How to / How not to do an Inlay


#1

Got my :proofgrade: teal acrylic in yesterday, and went to fill that logo…

I had reversed the file to cut from the back so the taper would mirror the cut in the box, but I wanted it tighter. There is a neat tool in Inkscape, ‘Dynamic Offset’…

The guides were placed so I could see the difference.

“Just the tool I need” I thought. Problem was I made it virtually the same size, so I thought I would push it in with my vice. Little voice on my shoulder said “Don’t do it”. Well, I did it - and both the acrylic and maple ply suffered.
It’s OK, the whole box is just for scrap and was a learning project, and yeah, I took a lesson. So it’s a bit rough around the edges, just like me.
Moral is Listen to that little voice.
“The sage is guided by what he feels rather than what he sees.”


Settings for wood veneer?
#2

Tao Te Ching #12


#3

This. And it still looks pretty darn good. :wink:

(I learned a valuable lesson with that bling tray. Acrylic doesn’t give. Took four days and a heck of a lot of vocabulary to make that thing happen.)


#4

Ok … I’m going to say … It still looks fantastic! Love teal! It always stands out.


#5

The sticker actually says ‘Turquoise’ but we all know better. :grin:

@bdm, I expected that of you. :sunglasses:
I guess we can thank that gatekeeper for talking Lao tzu into writing that s%*# down!


#6

No truer words have been spoken!
It is not even a Buddhist text and i consider it the most essential of books

I have 2 copies of the Gia-Fu Feng & Jane English translation (translation online here). I used to carry it everywhere i went, but in the end it was easier to memorise the entire thing.


#7

I was quite sure you would know it.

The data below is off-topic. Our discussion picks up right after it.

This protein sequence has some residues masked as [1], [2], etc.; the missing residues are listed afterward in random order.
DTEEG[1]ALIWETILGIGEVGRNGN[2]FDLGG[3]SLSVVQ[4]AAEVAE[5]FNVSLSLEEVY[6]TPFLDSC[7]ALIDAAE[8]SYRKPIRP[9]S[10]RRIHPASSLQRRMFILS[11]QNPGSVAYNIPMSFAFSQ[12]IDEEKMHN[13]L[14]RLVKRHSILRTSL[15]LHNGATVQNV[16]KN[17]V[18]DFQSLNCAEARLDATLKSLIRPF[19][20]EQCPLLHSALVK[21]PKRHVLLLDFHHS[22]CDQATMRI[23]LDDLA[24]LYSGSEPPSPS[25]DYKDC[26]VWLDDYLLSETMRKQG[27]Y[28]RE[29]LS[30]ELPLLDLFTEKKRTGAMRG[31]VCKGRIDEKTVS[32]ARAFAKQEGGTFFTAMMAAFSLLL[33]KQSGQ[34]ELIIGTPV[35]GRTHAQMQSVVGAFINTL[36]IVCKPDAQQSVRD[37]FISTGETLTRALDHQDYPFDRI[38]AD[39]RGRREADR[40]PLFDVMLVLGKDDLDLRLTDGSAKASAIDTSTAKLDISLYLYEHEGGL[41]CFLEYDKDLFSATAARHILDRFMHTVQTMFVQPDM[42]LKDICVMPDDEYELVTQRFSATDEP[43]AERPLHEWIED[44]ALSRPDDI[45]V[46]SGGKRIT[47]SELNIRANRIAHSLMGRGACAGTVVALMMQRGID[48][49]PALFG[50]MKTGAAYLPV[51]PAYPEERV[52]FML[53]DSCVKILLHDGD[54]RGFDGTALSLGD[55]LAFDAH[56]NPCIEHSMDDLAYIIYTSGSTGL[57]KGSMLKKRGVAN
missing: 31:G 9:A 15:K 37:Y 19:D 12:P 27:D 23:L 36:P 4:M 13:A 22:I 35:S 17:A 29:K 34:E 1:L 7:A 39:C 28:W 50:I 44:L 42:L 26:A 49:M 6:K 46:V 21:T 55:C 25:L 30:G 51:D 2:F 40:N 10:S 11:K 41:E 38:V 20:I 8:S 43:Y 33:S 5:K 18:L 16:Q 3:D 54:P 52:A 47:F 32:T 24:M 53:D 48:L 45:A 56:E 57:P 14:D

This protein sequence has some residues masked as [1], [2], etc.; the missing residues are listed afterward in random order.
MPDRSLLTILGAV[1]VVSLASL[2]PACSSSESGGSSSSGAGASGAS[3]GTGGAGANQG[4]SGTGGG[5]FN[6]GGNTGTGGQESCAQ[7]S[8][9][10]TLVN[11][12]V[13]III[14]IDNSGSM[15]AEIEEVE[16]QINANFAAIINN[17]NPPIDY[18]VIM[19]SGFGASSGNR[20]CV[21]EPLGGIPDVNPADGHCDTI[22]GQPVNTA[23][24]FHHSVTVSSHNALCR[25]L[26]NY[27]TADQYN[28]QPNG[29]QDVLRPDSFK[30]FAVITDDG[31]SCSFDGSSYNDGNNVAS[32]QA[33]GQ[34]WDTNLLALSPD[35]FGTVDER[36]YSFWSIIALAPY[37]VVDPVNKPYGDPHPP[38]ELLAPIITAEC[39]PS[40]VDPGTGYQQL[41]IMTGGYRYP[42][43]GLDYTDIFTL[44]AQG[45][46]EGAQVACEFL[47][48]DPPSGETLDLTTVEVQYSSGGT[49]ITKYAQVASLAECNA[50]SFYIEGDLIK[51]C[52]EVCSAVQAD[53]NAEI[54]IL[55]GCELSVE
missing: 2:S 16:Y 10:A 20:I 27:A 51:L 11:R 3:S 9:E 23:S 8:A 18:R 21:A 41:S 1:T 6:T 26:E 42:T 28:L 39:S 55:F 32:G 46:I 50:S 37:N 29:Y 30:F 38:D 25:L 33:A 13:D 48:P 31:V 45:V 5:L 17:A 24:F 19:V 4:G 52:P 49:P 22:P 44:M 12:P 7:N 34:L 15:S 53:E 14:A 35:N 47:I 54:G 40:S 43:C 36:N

Hey, thanks for that link!

“Ever desireless, one can see the mystery.
Ever desiring, one sees the manifestations.”

This^^! struck me when I first read it, and ensured the rest would be devoured.


#8

I was exposed to the Tao Te Ching long before i entered the monastery but as it turned out, the monastery itself has a strong Taoist connection. The Ikeda Clan who built the temple were the Daimyo of the Bizen Province; they were Buddhists but had a strong respect for Taoism, to the point where they started schools teaching Taoist Principles to the local children. It is still one of the most Taoist influenced areas in Japan.

I later discovered that my Roshi also used the Tao Te Ching for our koan work, which, as you might imagine, opened my eyes to aspects of it i had previously missed.

Even now my advanced classes are based on working/meditating through the Tao Te Ching.


#9

Very interesting.

It would be difficult not to.


#10

I was exposed to it in a Benedictine monastery. Before I went home for the summer before my final year in college, I asked my philosophy professor how I should prepare for metaphysics which I would be taking in the fall.

He said Tao Te Ching. It’s been on my essential books shelf ever since.

I have yet to get offset to work as well as doing the routine of making the path width slightly wider than kerf size and then doing Object to Path, Stroke to Path, break apart. Offset rounds corners a bit.


#11

Thanks for that tip!
What is the reason for 'Break apart?


#12

Break apart then makes two separate objects. The inner one you can remove the path width and then have as the engrave fill and the outer one you remove the fill and have a narrow path width and that’s the cut. Or you remove the inner one. Usually I duplicate the object that I want to inlay and make the path width of that as wide as the kerf. If you delete the resulting inner object, the original object then is 1/2 the kerf width smaller than the outer object that is your cut line.That is an even more precise method.

I definitely should make a video on this. It’s a lot of steps, but it does make a very precise cut vector for the inlay and a perfect shape for the relief engrave.


#13

Thank you!

Here, Here! Absolutely!


#14

The only things that suffered were my eyes! I could not see what the problem was! It’s beautiful!!! :+1:


#15

:clap: great response!


#16

Thank you :sunglasses:

The acrylic fractured in two places. It doesn’t look so bad, I’m happy with it and the learning experience.


#17

That still looks very nice to me.


#18

Thank you, I’m happy with it!


#19

Thank you @bdm and @PrintToLaser .
I have now acquired a translation by Stephen Mitchell, and though a little late in life, better late than never.

John